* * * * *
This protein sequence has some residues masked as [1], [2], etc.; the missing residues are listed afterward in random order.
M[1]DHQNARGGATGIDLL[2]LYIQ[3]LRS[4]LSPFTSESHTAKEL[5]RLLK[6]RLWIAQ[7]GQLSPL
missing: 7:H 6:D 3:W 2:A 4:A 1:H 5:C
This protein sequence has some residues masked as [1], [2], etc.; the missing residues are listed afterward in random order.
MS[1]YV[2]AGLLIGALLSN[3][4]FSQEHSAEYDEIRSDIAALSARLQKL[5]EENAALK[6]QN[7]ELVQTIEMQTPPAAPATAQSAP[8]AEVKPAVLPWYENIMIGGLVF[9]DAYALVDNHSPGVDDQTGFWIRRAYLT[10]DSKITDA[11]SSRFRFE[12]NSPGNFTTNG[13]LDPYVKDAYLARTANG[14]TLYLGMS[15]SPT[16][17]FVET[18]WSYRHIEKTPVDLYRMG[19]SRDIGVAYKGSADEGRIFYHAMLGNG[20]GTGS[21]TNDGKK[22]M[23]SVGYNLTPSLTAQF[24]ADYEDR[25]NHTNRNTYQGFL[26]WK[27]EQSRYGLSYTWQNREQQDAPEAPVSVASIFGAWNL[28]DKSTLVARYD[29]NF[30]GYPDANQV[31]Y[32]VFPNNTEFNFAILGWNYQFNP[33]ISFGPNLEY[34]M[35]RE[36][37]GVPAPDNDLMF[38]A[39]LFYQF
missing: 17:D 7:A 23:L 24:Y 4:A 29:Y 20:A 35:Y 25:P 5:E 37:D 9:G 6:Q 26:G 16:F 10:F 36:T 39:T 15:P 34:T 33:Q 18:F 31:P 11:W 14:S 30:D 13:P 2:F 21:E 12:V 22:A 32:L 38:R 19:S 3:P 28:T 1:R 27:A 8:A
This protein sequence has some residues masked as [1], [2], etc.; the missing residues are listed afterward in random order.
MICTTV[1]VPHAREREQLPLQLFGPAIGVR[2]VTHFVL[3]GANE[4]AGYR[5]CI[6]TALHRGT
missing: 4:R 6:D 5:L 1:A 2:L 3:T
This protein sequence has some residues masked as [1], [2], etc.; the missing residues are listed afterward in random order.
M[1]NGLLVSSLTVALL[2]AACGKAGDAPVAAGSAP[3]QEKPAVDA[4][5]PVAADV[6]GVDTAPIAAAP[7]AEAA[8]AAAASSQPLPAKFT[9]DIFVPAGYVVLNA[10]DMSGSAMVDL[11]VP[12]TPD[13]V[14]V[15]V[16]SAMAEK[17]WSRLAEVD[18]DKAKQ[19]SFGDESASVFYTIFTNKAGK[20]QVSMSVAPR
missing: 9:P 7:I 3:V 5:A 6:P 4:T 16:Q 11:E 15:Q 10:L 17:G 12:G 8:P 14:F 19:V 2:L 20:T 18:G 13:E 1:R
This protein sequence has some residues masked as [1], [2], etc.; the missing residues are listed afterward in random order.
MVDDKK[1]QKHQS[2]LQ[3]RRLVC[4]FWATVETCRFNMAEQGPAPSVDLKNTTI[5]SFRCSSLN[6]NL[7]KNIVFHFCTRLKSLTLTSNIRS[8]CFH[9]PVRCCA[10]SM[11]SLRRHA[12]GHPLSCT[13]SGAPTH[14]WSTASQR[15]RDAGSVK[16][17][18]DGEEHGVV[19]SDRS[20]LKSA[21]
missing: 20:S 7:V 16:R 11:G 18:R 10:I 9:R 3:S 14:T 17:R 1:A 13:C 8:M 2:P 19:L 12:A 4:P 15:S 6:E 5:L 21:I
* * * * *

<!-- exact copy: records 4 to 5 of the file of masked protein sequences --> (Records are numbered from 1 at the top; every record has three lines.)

This protein sequence has some residues masked as [1], [2], etc.; the missing residues are listed afterward in random order.
M[1]NGLLVSSLTVALL[2]AACGKAGDAPVAAGSAP[3]QEKPAVDA[4][5]PVAADV[6]GVDTAPIAAAP[7]AEAA[8]AAAASSQPLPAKFT[9]DIFVPAGYVVLNA[10]DMSGSAMVDL[11]VP[12]TPD[13]V[14]V[15]V[16]SAMAEK[17]WSRLAEVD[18]DKAKQ[19]SFGDESASVFYTIFTNKAGK[20]QVSMSVAPR
missing: 9:P 7:I 3:V 5:A 6:P 4:T 16:Q 11:E 15:Q 10:L 17:G 12:G 8:P 14:F 19:V 2:L 20:T 18:G 13:E 1:R
This protein sequence has some residues masked as [1], [2], etc.; the missing residues are listed afterward in random order.
MVDDKK[1]QKHQS[2]LQ[3]RRLVC[4]FWATVETCRFNMAEQGPAPSVDLKNTTI[5]SFRCSSLN[6]NL[7]KNIVFHFCTRLKSLTLTSNIRS[8]CFH[9]PVRCCA[10]SM[11]SLRRHA[12]GHPLSCT[13]SGAPTH[14]WSTASQR[15]RDAGSVK[16][17][18]DGEEHGVV[19]SDRS[20]LKSA[21]
missing: 20:S 7:V 16:R 11:G 18:R 10:I 9:R 3:S 14:T 17:R 1:A 13:C 8:M 2:P 19:L 12:A 4:P 15:S 6:E 5:L 21:I